The tetrazolium test possesses advantages and disadvantages. Among the advantages of this test is its rapidity of assessment. A tetrazolium test can generally be completed in less than 24 hours. Among the disadvantages are the subjectivity of assessments and the experience required to make correct interpretations of seed viability. However, despite these disadvantages the TZ test continues to increase in popularity and use – a strong testament to its importance in seed viability testing.

Preparation of seeds for testing

Conditioning: Interpretation of TZ staining patterns is facilitated when the seeds are softened in water before staining. This process permits the activation of germination enzymes and makes the seed tissues less fragile. To condition the two seed lots, place 100 seeds from each lot between two moistened paper towels and allow them to imbibe overnight at 30C. The conditioning process is completed when the seeds are fully imbibed and soft enough to permit a clean slice th rough the embryo.

Preparation for Staining: The seeds must be prepared in such a way that the TZ solution can come in contact with the embryo. Since the pericarp of grasses is not permeable to TZ, the pericarp must be sectioned. In the case of Pensacola Bahigrass, the student must bisect the seeds while they are still on the moistened conditioning paper by cutting longitudinally with a sharp razor blade near the center of the caryopsis above the embryo. Discard the apical portion of the bisected seed. In the case of the small seeded legume, crimson clover, TZ will penetrate these seed coats, so no additional preparation is necessary.

Staining: Following preparation for staining, the two seed lots are now ready for staining. The Bahigrass should be placed in a 0.1% TZ solution (0.1 grams of 2,3, 5-triphenyl tetrazolium chloride in 100 ml distilled water) in a 250 ml beaker at 35C for 2 hours. The crimson clover seeds should be placed in a 1.0% TZ solution (1.0 gram TZ in 100 ml distilled water) in a 250 ml beaker for 6 hours at 35C prior to evaluation. Ensure that the seeds are completely immersed in the TZ solution.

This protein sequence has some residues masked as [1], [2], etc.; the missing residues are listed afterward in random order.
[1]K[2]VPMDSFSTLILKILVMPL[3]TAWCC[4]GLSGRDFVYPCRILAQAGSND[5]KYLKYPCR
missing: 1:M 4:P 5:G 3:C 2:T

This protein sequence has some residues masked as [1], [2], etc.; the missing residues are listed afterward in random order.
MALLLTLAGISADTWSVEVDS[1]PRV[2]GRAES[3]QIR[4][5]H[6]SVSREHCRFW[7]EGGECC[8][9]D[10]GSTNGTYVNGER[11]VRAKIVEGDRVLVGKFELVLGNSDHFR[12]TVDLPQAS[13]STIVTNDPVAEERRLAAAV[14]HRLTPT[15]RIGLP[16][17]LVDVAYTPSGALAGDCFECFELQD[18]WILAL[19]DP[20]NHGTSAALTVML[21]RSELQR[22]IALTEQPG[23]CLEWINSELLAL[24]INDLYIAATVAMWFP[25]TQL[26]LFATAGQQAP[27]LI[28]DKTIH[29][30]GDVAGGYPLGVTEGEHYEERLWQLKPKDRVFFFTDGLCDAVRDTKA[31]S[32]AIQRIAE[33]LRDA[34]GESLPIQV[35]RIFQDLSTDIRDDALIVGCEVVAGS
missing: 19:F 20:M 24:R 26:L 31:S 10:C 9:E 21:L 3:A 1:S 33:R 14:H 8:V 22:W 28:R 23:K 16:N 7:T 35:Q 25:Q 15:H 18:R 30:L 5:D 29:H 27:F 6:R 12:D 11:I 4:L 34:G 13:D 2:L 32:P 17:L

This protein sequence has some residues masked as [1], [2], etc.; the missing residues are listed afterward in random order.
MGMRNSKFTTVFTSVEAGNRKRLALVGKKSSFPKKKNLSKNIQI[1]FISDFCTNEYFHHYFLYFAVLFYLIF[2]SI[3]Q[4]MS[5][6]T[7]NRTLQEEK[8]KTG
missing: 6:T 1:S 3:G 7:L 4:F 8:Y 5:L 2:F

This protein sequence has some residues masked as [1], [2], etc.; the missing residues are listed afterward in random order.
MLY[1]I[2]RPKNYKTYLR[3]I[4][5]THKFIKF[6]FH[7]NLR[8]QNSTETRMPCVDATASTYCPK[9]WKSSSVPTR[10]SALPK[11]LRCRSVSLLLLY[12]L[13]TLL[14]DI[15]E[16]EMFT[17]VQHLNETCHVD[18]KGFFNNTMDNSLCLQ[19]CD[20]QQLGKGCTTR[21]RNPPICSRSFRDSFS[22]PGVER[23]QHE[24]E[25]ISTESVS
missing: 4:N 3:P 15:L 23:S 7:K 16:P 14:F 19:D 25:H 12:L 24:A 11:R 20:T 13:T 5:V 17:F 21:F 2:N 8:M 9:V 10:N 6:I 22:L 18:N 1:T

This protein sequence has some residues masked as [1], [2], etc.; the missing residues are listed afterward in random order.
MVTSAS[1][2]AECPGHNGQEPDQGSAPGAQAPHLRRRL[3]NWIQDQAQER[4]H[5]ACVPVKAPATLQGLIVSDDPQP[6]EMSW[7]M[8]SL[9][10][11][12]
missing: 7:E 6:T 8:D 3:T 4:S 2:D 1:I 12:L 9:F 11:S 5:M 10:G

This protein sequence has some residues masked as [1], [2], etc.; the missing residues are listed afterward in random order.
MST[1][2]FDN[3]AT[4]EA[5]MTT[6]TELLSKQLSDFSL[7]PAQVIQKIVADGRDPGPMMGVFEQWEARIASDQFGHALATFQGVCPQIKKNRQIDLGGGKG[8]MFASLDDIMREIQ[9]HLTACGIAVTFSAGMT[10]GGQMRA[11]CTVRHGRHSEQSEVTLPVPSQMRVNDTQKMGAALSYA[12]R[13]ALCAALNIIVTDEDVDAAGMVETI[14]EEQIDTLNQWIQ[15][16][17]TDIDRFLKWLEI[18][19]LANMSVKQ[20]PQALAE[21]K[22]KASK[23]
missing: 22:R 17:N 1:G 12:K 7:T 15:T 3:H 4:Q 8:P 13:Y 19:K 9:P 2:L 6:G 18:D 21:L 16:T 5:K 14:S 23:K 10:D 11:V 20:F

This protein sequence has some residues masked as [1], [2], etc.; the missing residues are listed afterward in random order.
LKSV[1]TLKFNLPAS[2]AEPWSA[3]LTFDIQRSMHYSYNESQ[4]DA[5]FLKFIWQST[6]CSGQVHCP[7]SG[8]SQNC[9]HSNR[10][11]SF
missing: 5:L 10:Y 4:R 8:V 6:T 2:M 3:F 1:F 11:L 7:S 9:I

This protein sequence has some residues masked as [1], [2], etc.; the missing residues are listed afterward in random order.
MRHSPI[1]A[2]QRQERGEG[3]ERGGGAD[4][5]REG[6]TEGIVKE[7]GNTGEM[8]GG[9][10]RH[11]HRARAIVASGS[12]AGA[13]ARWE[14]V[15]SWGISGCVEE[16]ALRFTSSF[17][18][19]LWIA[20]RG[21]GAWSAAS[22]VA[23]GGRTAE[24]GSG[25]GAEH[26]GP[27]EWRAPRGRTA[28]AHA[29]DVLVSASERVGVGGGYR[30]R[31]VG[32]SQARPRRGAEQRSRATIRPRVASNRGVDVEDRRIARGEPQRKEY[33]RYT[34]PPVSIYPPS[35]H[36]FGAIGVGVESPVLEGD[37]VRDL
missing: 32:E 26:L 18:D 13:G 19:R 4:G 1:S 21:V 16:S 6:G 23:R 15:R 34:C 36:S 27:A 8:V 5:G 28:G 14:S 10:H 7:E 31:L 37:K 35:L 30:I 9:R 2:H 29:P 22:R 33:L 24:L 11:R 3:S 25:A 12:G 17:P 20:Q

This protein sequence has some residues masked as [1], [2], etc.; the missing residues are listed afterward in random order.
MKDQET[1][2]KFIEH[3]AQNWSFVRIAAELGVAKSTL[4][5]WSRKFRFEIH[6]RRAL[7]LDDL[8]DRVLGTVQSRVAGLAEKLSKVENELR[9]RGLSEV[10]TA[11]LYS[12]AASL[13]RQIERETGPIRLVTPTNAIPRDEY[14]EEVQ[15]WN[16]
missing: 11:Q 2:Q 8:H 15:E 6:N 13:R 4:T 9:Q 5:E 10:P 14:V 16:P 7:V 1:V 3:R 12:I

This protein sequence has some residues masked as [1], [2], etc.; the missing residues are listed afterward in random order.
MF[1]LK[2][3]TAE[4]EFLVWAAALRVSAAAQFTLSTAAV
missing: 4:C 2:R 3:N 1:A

Evaluation: The TZ evaluation is the most crucial yet difficult stage for correct TZ assessments. Accurate interpretation of a TZ test is dependent on:

 

- Knowledge of seed and seedling structures and their role in seed germination

- Understanding of the physiological basis for this test and its limitations.

- Combining interpretation of staining patterns with other visible aspects of seed quality.

- Experience with making comparative germination tests

Since many seeds are neither completely alive nor completely dead, a knowledge of the relationships of seed structures to seedling structures is necessary to interpret the importance of unstained seed tissues. For example, to the beginning practitioner of TZ testing, the intensity of red (formazan) color formation which is a consequence of respiration is indicative of the quality of the seed lot. While this may be true in some instances, it is not always so. For example, a particular seed may be completely stained by TZ with the exception of a small necrotic lesion on the radicle tip. Even though the rest of the seed is completely viable, since the seed is incapable of producing a root, it would be considered nongerminable. This example illustrates that it is not the intensity of staining, but what is stained that is important. Thus one must be familiar with the function of the various seed parts in making a correct TZ test.